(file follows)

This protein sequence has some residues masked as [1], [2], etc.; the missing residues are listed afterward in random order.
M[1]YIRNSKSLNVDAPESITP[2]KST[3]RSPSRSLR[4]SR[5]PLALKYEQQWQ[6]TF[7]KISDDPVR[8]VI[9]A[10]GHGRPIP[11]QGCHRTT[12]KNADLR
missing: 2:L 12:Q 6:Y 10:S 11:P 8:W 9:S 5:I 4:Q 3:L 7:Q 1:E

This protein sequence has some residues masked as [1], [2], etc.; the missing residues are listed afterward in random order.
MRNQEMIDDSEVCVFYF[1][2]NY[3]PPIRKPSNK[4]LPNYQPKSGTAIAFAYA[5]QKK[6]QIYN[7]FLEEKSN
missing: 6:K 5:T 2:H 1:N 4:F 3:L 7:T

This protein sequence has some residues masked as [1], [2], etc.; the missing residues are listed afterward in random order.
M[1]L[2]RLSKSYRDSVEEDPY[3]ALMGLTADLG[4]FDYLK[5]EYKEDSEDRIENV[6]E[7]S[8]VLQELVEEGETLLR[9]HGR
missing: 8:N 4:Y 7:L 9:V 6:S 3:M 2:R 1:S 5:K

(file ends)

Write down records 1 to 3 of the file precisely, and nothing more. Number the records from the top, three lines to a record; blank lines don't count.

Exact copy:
This protein sequence has some residues masked as [1], [2], etc.; the missing residues are listed afterward in random order.
M[1]YIRNSKSLNVDAPESITP[2]KST[3]RSPSRSLR[4]SR[5]PLALKYEQQWQ[6]TF[7]KISDDPVR[8]VI[9]A[10]GHGRPIP[11]QGCHRTT[12]KNADLR
missing: 2:L 12:Q 6:Y 10:S 11:P 8:W 9:S 5:I 4:Q 3:L 7:Q 1:E

This protein sequence has some residues masked as [1], [2], etc.; the missing residues are listed afterward in random order.
MRNQEMIDDSEVCVFYF[1][2]NY[3]PPIRKPSNK[4]LPNYQPKSGTAIAFAYA[5]QKK[6]QIYN[7]FLEEKSN
missing: 6:K 5:T 2:H 1:N 4:F 3:L 7:T

This protein sequence has some residues masked as [1], [2], etc.; the missing residues are listed afterward in random order.
M[1]L[2]RLSKSYRDSVEEDPY[3]ALMGLTADLG[4]FDYLK[5]EYKEDSEDRIENV[6]E[7]S[8]VLQELVEEGETLLR[9]HGR
missing: 8:N 4:Y 7:L 9:V 6:S 3:M 2:R 1:S 5:K